Religion, just like family and career, is an essential part of life to most people around the world. And when you talk about religion, the common topics include one’s expression of faith, religious beliefs, and church attendance. In the not so distant past, churches were typically filled with members every Sunday and special holidays. But that was then.
Today, as society continues to advance technologically, and as people change in terms of priorities and lifestyles, church attendance everywhere is also changing. So we’ve gathered some key church attendance statistics for you to know more about this important religious activity. This report covers church attendance in general, various geographic locations, demographics, technological aspects, and other relevant areas.
Church Attendance Statistics Table of Contents
General Church Attendance Statistics
Church attendance is defined as a key religious activity mainly attributed to Christians worldwide, which will be the focus of this article. Church membership is in a decline, which is considered a direct outcome of the waning church membership in most countries, particularly in the US and Europe. Aside from the smaller number of people today without any religious affiliation, those who identify with a specific religion tend to seldom attend any church services.
- On average, 39% of Catholics attended church in the past seven days from 2014–2017. From 2005–2008, it was 45% on average and 75% in 1955
- Conversely, from 2014 to 2017, 45% of Protestants went to church on average weekly, which remains the same from a decade ago
- In 1900, around 27% of all Catholics were in North and South America, 68% in Europe, 5% in Asia, and 1% in Africa
- By 2010, about 50% lived in the Americas, 24% in Europe, 15% in Africa, and 11% in Asia
- From the hundreds of millions of Catholics in Latin Ameria, only 20% are attending mass once a month
- Church attendance has dropped more among Catholics than among Protestants. The same is true in terms of church membership between the two denominations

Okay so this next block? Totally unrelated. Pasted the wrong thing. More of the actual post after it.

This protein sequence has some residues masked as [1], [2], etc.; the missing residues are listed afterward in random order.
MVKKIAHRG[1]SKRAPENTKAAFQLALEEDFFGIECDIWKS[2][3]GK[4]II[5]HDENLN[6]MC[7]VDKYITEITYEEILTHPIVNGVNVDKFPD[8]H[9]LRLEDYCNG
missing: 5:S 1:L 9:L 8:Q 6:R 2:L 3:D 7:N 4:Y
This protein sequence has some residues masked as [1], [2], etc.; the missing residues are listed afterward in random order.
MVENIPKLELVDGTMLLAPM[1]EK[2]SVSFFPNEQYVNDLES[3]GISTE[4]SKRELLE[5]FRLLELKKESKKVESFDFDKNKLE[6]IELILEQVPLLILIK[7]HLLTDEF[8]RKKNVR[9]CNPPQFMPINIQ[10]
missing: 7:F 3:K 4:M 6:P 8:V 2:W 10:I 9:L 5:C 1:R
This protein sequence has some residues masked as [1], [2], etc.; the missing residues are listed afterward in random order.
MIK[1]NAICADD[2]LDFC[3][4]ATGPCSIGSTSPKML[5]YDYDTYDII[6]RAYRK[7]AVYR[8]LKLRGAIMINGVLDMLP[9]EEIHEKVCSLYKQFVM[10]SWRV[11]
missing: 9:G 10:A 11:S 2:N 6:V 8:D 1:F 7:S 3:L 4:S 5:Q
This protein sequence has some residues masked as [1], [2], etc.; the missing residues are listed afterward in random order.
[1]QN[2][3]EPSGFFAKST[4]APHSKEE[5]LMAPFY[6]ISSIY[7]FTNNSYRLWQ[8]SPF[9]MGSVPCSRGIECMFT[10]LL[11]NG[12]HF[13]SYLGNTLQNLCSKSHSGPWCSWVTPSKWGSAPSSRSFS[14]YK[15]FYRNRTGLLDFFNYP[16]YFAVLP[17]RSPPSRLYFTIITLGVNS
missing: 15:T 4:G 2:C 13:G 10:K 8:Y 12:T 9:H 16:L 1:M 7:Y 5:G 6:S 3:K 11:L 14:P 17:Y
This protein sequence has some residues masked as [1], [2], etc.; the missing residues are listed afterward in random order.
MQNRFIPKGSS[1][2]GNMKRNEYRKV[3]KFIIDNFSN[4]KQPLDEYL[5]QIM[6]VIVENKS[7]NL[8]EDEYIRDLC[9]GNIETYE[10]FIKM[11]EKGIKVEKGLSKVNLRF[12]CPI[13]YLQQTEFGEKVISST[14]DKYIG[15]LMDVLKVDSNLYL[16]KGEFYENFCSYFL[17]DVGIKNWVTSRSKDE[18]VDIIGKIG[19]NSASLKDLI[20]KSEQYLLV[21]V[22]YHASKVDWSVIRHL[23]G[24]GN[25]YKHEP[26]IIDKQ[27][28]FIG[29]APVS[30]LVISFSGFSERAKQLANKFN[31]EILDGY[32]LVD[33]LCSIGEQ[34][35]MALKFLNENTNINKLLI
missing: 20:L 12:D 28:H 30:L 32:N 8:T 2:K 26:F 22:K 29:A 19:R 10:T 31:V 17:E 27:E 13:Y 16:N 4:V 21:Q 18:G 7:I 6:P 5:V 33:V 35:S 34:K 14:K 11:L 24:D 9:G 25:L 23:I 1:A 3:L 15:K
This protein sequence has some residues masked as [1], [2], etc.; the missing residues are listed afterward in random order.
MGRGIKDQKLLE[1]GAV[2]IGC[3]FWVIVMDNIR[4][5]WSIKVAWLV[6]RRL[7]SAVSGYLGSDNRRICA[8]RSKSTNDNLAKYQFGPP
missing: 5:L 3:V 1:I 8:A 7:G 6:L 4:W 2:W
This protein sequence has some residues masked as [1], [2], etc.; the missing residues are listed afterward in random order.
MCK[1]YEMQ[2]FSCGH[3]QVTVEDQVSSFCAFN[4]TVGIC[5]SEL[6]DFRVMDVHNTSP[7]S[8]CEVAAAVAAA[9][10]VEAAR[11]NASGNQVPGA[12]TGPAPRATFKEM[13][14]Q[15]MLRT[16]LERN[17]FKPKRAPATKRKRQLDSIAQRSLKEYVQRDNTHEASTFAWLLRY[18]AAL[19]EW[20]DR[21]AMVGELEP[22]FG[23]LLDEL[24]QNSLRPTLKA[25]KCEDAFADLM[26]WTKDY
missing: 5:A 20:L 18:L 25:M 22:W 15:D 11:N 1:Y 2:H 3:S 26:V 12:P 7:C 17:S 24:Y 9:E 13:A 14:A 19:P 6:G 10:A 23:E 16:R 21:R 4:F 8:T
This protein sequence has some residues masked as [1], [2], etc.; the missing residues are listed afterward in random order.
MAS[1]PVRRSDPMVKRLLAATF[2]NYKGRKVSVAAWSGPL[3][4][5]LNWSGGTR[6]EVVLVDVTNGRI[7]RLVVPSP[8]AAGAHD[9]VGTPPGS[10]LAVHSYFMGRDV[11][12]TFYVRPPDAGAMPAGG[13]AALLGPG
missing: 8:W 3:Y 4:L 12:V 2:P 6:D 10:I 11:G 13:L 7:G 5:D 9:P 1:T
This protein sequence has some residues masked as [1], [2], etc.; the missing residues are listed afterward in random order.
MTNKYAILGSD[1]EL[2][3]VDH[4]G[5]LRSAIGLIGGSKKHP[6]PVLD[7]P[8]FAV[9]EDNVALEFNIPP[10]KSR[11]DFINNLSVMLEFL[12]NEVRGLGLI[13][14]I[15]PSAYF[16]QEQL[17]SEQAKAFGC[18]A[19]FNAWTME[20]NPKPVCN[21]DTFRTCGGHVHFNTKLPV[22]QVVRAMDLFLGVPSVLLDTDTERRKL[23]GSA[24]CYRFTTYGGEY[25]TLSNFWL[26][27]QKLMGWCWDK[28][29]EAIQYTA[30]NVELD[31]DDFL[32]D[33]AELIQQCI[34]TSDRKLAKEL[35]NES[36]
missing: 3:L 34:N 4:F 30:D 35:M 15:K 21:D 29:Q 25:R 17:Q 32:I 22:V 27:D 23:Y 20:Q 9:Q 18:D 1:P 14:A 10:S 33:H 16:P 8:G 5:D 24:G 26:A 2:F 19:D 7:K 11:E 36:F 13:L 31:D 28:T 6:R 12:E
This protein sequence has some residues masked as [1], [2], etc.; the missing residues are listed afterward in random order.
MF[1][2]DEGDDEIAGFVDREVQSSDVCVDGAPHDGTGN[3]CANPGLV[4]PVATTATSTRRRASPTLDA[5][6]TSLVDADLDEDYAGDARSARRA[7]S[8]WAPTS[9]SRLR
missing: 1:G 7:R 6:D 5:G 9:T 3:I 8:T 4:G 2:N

- In 2008, 42% of adults reported that they attended church activities weekly or around every week
- In 2017, 38% of adults reported that they attended church activities weekly or around every week
- It was from the 1950s to the 1970s when the steepest decline in church attendance among US Catholics occurred
US Church Attendance Statistics
The US religious landscape continues to change at an accelerated pace. On the one hand, the number of devout Christians who belong to the older generations continues to decline. On the other hand, younger Americans tend to prioritize things other than religion. Thus, this trend is expected to persist further.
- In the last 10 years, the number of Americans who report they attend church services around once or twice a month declined by 7%
- Conversely, the number of American Christians who report they attend church services less frequently has increased by 7%
- In 2009, those who attend church services around once or twice a month exceeded those who attend church services only occasionally or not at all
- On the contrary, those numbers are inverted today: 54% of Americans nowadays say they attend church services a few times a year compared to those who attend at least monthly (45%)
- From 55% in 1965, mass attendance decreased to 23% in 2017
- Between 2010 and 2017, US Catholics have lost 800 parishes
- In 2010, 21.3% of the US population were Catholics. In 2017, 21% of the American population, only registering a slight loss and zero growth
- In 2018, among those aged 21–29, 36% of Protestants and 25% of Catholics went to church weekly
- When the first wave of church abuse charges emerged in the mid-1990s, religious attendance in the US considerably plummeted
Source: Gallup 2019